The Trump campaign on Thursday released a television ad running on Super Bowl Sunday that highlights his administration’s economic successes.

Touting the country’s low unemployment rate, the 30-second ad is slated to run during the big game between the San Francisco 49ers and the Kansas City Chiefs, and is expected to be seen by the hundreds of millions of Americans who tune into the Super Bowl.

“Just as the Super Bowl crowns the greatest football team, nothing says ‘winning’ like President Donald Trump and his stellar record of accomplishment for all Americans,” Brad Parscale, Trump 2020 campaign manager, said in a statement. “With an incredible economy, historically low unemployment, and a policy of putting America first, President Trump is most certainly Keeping America Great.”


While Trump’s ad is costly – in 2019, a 30-second commercial during the Super Bowl cost a record $5.25 million – the president won’t be the only candidate to make an appearance during the big game’s TV breaks.

Former New York City Mayor Michael Bloomberg announced earlier this month that he purchased a 60-second ad slot during the Super Bowl.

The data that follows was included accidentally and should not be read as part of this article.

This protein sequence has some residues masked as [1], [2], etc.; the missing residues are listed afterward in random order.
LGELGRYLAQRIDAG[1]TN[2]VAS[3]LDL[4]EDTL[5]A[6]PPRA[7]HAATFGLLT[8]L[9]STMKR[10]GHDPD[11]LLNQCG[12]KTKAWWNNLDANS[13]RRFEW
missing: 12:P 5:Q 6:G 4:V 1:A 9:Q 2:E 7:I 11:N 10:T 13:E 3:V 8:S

Bloomberg, the billionaire businessman who is self-funding his Democratic presidential run, has an ad focusing on Calandrian Simpson Kemp – a mother in Texas whose 20-year old son was shot and killed in 2013. In the commercial, she shares the story of her son’s love of football and emphasizes the former New York City mayor’s track record of battling the gun lobby while pushing for tighter restrictions for firearms.

“Lives are being lost every day. It is a national crisis,” Kemp says in the ad. “I heard Mike Bloomberg speak. He’s been in this fight for so long. He heard mothers crying, so he started fighting.”


Bloomberg is spending $10 million-$11 million to run his ad nationally during the Super Bowl, according to Advertising Analytics, a well-known firm that tracks ad buys and spending. The Bloomberg presidential campaign wouldn’t confirm that number but did tell Fox News that they are paying the market rate.

Advertising Analytics says President Trump’s re-election campaign is paying roughly an equal amount to run their commercial during the Super Bowl. The firm says that Bloomberg and Trump appear to be – as of now – the only two candidates buying national spots during the Super Bowl.

The Super Bowl represents one of the most coveted time slots for mega-companies like Pepsi and Budweiser looking to appeal to the more than 100 million Americans who tune into the game.

Fox News’ Paul Steinhauser contributed to this report.